Issue 57 (Winter 2011/12)
Issue 57 (Winter 2011/12)
Botswana - our insider's guide promises a wild ride • Zululand's parks - better than you ever imagined • Skeleton Coast - a walk like no other • Ol Doinyo Lengai - new mountain highs • Join a Saharan salt train for the ultimate journey • Bush, beach and culture in Mozambique • Carnivores of South Luangwa... and much more!

Botswana - an insider's guide
You’ve undoubtedly heard about the virtues of the Okavango Delta and Chobe National Park before, but do you know how to get the most out of these destinations? Has the brilliance of these two blinded you to the other equally rewarding places in this nation’s unique landscape. Are you aware of the diversity of safari options available to you? James Gifford is here to help.
Zululand's top 10 parks and reserves
Although known more for its former king than its natural environment, Zululand is actually home to a wealth of wildlife. Here Philip Briggs explores its top 10 greatest parks and reserves.
Loving the BBC (that's bush, beach and culture)
Sue Watt tries out a new bush-and-beach combo in Mozambique, first venturing into the rejuvenated Gorongosa National Park before descending to the coast for some sand, surf, culture and history.
Mountain of God
The most difficult and rewarding challenges are not always the biggest ones. And as Marc Reading discovered, Ol Doinyo Lengai, a relatively petite volcano in Africa’s Great Rift Valley, is one such example.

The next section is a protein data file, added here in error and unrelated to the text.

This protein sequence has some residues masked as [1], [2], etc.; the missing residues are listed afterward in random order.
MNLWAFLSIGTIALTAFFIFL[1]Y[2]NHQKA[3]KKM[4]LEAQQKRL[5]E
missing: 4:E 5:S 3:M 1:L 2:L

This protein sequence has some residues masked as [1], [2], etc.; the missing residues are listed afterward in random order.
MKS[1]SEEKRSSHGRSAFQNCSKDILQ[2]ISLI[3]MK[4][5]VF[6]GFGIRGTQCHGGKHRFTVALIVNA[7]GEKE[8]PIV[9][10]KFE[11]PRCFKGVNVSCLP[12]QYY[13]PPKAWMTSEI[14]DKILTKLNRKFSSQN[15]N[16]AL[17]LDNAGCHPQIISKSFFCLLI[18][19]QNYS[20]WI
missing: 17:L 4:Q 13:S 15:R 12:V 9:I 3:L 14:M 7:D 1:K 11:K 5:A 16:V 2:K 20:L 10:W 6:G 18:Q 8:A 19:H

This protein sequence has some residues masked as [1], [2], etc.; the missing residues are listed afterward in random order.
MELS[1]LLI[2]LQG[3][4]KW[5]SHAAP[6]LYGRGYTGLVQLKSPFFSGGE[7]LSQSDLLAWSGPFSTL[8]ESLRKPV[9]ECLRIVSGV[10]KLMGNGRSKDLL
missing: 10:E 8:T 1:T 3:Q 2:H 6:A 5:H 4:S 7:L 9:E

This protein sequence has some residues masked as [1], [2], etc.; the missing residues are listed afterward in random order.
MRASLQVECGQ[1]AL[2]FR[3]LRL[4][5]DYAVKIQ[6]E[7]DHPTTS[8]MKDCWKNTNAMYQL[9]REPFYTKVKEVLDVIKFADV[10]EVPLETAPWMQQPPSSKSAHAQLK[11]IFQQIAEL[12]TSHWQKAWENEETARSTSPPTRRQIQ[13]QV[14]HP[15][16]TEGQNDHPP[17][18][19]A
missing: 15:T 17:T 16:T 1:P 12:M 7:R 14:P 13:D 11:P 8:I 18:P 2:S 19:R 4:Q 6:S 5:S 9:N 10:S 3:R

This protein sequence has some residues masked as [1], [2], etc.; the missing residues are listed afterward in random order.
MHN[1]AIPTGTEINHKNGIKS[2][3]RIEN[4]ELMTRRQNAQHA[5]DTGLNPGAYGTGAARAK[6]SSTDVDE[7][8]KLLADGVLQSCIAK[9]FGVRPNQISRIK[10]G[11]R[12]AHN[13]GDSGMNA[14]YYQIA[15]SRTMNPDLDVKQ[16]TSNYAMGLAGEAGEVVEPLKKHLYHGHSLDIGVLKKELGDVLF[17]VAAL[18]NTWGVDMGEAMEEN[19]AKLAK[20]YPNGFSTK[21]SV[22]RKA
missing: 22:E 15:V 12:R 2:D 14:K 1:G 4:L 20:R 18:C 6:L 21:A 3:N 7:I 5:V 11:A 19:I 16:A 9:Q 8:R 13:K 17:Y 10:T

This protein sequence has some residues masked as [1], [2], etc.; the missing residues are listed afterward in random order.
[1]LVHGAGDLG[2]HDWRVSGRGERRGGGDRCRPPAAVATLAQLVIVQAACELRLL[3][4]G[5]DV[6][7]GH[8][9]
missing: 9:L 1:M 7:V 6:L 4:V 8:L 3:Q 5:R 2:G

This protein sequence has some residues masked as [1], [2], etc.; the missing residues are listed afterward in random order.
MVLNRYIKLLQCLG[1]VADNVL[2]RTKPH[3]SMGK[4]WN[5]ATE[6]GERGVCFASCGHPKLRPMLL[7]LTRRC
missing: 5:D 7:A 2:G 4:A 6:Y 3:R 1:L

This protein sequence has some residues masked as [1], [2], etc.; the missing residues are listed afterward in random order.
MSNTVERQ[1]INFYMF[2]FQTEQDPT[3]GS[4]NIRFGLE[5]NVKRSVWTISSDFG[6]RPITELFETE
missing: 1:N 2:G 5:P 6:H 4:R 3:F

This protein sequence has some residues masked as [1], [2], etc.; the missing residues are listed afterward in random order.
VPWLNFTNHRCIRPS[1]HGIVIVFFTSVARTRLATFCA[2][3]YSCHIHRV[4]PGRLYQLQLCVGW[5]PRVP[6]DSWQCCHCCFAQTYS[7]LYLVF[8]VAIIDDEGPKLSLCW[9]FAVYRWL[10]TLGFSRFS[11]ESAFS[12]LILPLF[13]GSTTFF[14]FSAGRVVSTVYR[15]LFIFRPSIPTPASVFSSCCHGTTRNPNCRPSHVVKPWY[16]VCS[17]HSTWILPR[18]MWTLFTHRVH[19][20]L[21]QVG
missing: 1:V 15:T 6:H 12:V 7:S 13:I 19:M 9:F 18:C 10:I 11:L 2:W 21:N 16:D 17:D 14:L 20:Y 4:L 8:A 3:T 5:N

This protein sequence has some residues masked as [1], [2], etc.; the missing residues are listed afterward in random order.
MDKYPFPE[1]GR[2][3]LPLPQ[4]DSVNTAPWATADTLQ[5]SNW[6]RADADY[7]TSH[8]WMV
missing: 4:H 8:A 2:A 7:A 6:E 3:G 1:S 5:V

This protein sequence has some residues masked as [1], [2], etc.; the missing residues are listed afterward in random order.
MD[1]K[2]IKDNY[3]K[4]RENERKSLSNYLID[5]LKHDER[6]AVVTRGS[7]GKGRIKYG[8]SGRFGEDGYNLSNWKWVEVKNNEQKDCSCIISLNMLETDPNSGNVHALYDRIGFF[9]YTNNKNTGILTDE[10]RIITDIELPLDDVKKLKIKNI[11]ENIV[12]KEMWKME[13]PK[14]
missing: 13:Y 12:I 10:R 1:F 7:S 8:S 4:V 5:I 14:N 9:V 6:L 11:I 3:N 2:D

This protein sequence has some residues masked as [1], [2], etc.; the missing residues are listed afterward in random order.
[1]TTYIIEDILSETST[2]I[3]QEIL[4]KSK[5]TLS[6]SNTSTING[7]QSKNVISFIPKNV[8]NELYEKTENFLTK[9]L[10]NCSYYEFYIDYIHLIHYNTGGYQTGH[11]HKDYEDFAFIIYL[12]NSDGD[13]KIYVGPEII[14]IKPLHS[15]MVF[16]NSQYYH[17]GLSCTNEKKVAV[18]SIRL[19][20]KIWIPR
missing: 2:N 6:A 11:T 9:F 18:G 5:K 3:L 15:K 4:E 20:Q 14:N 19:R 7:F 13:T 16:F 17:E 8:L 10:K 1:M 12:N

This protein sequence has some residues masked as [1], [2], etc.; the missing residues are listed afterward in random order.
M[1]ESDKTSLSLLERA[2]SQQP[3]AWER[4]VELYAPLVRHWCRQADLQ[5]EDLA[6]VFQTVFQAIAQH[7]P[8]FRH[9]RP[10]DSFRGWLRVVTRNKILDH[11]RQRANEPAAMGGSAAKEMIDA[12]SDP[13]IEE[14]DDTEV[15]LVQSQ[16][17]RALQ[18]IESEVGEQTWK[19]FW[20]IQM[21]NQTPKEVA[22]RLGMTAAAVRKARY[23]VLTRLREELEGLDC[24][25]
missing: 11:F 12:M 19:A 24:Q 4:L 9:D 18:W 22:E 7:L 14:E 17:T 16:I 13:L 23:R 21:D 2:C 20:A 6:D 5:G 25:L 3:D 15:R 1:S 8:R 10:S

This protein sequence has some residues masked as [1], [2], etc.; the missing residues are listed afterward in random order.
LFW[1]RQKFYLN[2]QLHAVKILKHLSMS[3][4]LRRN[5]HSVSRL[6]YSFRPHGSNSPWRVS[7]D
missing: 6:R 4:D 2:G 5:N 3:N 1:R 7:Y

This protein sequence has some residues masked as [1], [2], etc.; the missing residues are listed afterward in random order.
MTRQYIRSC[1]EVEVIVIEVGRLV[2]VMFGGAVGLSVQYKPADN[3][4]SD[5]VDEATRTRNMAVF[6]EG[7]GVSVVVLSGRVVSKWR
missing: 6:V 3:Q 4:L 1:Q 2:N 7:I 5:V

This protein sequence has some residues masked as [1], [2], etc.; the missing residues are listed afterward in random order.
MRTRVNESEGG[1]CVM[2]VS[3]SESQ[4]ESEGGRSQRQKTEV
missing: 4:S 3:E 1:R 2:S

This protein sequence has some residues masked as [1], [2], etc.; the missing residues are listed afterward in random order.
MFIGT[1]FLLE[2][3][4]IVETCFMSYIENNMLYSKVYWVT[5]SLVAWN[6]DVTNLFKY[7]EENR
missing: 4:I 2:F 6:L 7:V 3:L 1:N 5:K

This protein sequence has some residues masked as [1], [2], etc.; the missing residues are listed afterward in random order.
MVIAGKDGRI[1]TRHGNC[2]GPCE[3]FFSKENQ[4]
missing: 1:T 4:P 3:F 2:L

Top dogs (and cats)
Dr Matt Becker is the Programme Manager and CEO of the Zambian Carnivore Programme (ZCP), a non-profit charitable trust which carries out research and conservation work in several Zambian national parks. As a wildlife ecology graduate Matt conducted a detailed study of the grey wolves of Yellowstone National Park. In 2008 he moved from the US to Zambia to lead African Wild Dog Conservation (AWDC), which later became ZCP. Under his direction the programme broadened its scope from wild dogs to cover all of Zambia’s large carnivore species in a number of its major ecosystems. Emma Gregg chatted to Matt in his field lab, tucked away in a quiet corner of South Luangwa National Park.
Skeletons in the closet
Namibia’s Skeleton Coast is guarded by fierce surf on one side and by the searing dunes of the Namib Desert on the other. Over the years the combination has claimed the lives of countless sailors. In May 2011 nine novice explorers completed the world’s first unsupported trek along the coastline from Terrace Bay to the Angolan border, a journey of over 500km. Emma Thomson tells her tale.
Salt train in the Sahara
Since the Middle Ages, camel caravans have headed north from the storied city of Timbuktu, in musical Mali, into the windswept Saharan sands in search of a most valuable mineral that could be traded for gold and even slaves. They were after salt, or ‘white gold’. Following this historic route is still possible, and it’s one of the 78 voyages covered inside lonely planet’s colourful new title Great Journeys. Here is an excerpt.
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